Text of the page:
Saturday Ferrari Finali Mondiali at Daytona International Speedway Wrap up

Ferrari CEO Sergio Marchionne made a surprise appearance Saturday night at Daytona. (Photo: Greg Engle)

Ferrari CEO Sergio Marchionne made a surprise appearance Saturday night at Daytona. (Photo: Greg Engle)

DAYTONA BEACH FL. – The Ferrari Finali Mondiali, being held in North America for the first time, combined competition with celebration on Saturday at Daytona International Speedway, creating an all-around showcase for the legendary Prancing Horse marquee.

Ferrari CEO Sergio Marchionne led a group of executives who surprised Ferrari owners in the parade at the start-finish line as they saluted the cars as they passed.  Representatives from the Guinness Book of World Records  were on hand to certify the results.

After two premier races on the 3.56-mile road course, Saturday’s activities concluded with the Ferrari North America Customers’ Parade, with approximately 1,000 Ferraris lapping the road course, creating the largest-ever Ferrari parade lap on a North American track.

Ferrari executives led by CEO Sergio Marchionne salute drivers in the parade Saturday at Daytona (Photo: Greg Engle)

Ferrari executives led by CEO Sergio Marchionne salute drivers in the parade Saturday at Daytona (Photo: Greg Engle)

Prior to the parade, competitors in the Ferrari Challenge Trofeo Pirelli and the Ferrari Challenge Coppa Shell battled for the second straight day with two 30-minute races.

Rusty Wallace, the 1989 champion of NASCAR’s premier series and a NASCAR Hall of Fame inductee, had a disappointing 32nd-place finish in the weekend’s second Trofeo Pirelli race, driving for the Risi Competizione/Ferrari of Houston. Wallace, who finished a solid 15th overall in his first race on Friday and scored a podium in his class, will try to rebound today in the Trofeo Pirelli World Final.

Wallace was running 14th on Saturday when he lost brake pressure going into the road course’s chicane coming off the high-speed backstretch. He blew through the chicane – commonly called the “Bus Stop” due to the significant speed reduction required – and past some competitors. Passing under yellow is a rule violation and Wallace was assessed a drive-through penalty which led to the poor finish.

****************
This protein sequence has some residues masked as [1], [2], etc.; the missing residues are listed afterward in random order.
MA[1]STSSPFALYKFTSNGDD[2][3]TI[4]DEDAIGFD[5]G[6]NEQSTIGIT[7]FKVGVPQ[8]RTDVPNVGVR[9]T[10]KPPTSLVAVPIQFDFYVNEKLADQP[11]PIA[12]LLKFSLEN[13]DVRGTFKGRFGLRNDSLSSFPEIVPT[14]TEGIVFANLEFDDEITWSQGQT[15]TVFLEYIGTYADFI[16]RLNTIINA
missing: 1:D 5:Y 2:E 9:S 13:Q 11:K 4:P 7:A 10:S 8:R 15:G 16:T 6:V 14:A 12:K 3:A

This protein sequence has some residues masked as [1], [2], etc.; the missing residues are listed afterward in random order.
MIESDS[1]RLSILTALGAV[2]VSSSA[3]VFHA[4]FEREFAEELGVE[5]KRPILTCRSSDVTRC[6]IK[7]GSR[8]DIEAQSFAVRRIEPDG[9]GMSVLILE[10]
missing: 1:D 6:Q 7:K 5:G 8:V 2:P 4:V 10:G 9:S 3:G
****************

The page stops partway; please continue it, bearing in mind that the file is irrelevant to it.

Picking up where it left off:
“I actually think we had a better run today,” Wallace said after Saturday’s race, in which he did post the fastest speed – 192.563 mph. “Now we’ll go back, work on these brakes, tune it up and get ready for the last race tomorrow – the World Final.

“Our lap times were great, lot better than Friday. We’ve got a little bit of work to do on the car but I think my driving’s improved a ton [this weekend.]”

Saturday’s headlining Trofeo Pirelli race was won by Daniel Mancinelli of Italy, who also topped the Professional, North American class. Other class winners: Bjorn Grossman of Germany in Professional, Europe; Sam Smeeth of Great Britain in Amateur, European; Fabio Leimer of Switzerland in Professional, Europe; Florian Merckx of Belgium in Professional Asia Pacific; and Huilin Han of China in Amateur Asia Pacific.

Saturday’s Coppa Shell race was won by Canadian Rick Lovat, who also topped the Europe class. The other class winners were American Rob Hodes in the North America class and Japan’s Ken Seto in the Asia Pacific class.

 

 

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Greg is a published award winning sportswriter who spent 23 years combined active and active reserve military service, much of that in and around the Special Operations community. He served in support of Operation Just Cause, Desert Shield/Storm and ended his military career in support of Operation Enduring Freedom. Greg has been published in major publications across the country including the Los Angeles Times, the Cleveland Plain Dealer and the Atlanta Journal-Constitution. He was also a contributor to Chicken Soup for the NASCAR Soul, published in 2010, and the Christmas edition in 2016. He wrote as the NASCAR, Formula 1, Auto Reviews and National Veterans Affairs Examiner for Examiner.com and has appeared on Fox News. He holds a BS degree in communications, a Masters degree in psychology and is currently a PhD candidate majoring in psychology.

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